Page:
I have noted that perestroika has lately produced a new property law, a new leasing law, a new land law, and so on and that laws adopted as guiding principles at the federal level are now in the process of being exceeded in their liberalism at the republican level. For business, this carries important strategic consequences.

In the past, land and natural resources belonged to the state, the ostensible representative of the people. Today the operative principle of law is that land belongs to the people who occupy it and is therefore administered by local governments. The fractionalizing effects of these legal changes have been most evident in tensions between the republics and the central state, but they will not stop there. I believe that the final step, private ownership of land, will inevitably come too.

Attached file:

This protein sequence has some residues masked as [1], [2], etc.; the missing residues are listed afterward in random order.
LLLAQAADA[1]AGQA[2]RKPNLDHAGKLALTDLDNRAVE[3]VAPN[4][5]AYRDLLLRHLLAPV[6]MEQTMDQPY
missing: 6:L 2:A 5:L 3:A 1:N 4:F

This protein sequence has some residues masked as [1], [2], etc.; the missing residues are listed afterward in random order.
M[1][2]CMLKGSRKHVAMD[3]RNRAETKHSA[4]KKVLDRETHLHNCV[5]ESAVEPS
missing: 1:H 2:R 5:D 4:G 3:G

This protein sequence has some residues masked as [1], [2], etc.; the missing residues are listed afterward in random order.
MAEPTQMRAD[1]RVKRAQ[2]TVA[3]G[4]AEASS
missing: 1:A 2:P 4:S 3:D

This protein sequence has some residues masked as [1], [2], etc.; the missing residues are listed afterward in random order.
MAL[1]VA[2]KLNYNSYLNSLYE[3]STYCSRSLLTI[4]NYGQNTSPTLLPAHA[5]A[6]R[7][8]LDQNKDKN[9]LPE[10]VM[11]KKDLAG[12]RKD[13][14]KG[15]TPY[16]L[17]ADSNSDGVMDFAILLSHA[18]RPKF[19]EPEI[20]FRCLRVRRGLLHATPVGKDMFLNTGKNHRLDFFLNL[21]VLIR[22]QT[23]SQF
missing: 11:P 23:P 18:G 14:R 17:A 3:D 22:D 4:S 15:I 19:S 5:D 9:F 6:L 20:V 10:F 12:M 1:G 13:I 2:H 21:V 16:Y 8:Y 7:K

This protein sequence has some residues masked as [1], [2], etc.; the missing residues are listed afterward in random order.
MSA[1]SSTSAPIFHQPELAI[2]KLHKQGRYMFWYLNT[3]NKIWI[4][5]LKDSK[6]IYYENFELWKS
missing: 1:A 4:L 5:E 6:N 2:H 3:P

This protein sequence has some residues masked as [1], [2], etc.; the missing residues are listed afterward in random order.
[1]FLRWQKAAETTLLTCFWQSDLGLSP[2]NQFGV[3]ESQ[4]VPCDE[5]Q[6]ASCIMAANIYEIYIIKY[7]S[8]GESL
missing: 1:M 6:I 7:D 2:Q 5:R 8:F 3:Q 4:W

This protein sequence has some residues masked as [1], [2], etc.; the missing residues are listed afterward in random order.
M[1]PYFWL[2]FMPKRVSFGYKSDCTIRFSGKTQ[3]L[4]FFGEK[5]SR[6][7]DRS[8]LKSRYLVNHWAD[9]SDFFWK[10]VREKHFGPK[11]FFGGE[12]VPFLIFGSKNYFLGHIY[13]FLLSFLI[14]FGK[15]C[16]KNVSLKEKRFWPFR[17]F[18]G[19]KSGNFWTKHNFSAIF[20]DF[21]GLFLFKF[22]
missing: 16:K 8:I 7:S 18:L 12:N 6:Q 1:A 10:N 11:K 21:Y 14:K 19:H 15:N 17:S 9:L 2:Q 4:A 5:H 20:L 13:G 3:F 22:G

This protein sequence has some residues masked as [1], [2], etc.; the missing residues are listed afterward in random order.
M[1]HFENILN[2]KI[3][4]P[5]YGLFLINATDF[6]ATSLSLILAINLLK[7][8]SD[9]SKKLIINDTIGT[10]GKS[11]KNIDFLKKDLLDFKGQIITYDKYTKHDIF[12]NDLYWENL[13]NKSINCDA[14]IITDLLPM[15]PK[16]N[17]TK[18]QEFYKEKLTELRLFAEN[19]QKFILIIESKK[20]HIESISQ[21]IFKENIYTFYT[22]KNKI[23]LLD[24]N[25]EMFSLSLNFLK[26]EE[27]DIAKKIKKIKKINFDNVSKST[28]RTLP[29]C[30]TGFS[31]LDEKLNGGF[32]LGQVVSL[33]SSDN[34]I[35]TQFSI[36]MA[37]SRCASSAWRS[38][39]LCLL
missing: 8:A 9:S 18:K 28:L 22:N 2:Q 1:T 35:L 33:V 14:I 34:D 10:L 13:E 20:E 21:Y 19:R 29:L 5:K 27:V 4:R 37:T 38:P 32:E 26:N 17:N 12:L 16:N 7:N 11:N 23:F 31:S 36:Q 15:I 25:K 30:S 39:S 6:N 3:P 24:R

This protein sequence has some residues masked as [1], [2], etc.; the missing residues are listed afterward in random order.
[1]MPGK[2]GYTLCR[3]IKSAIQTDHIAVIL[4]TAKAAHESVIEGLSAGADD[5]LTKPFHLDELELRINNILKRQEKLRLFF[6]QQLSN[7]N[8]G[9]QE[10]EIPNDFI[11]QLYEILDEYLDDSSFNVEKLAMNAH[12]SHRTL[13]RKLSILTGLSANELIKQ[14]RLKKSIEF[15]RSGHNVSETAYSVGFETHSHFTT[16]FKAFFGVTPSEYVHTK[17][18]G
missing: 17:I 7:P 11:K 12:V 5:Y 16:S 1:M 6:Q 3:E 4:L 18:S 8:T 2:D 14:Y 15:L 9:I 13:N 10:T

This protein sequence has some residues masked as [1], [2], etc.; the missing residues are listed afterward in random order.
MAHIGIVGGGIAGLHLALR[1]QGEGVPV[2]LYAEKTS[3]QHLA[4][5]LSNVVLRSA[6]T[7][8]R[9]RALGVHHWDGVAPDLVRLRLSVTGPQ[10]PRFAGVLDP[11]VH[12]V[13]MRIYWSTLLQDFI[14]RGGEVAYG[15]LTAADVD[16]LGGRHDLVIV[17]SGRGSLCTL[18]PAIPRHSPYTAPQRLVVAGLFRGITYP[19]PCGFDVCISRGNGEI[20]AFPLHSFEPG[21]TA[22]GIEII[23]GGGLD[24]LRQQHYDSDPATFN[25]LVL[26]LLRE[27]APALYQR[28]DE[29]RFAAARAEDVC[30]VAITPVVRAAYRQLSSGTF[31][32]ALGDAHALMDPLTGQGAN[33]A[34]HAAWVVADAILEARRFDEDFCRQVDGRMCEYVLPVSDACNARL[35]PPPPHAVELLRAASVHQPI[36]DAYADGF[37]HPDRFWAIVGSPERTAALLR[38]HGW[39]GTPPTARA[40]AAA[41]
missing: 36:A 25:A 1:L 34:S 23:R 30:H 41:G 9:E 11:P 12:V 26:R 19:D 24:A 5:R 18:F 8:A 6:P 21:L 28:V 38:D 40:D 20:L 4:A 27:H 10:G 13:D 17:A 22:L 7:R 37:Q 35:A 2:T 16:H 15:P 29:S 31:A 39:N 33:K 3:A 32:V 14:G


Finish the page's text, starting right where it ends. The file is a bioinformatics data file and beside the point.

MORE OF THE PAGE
For any joint venture, then, the new legal climate presents a most complicated business problem: how to negotiate not only with the republics but also with municipalities and enterprises.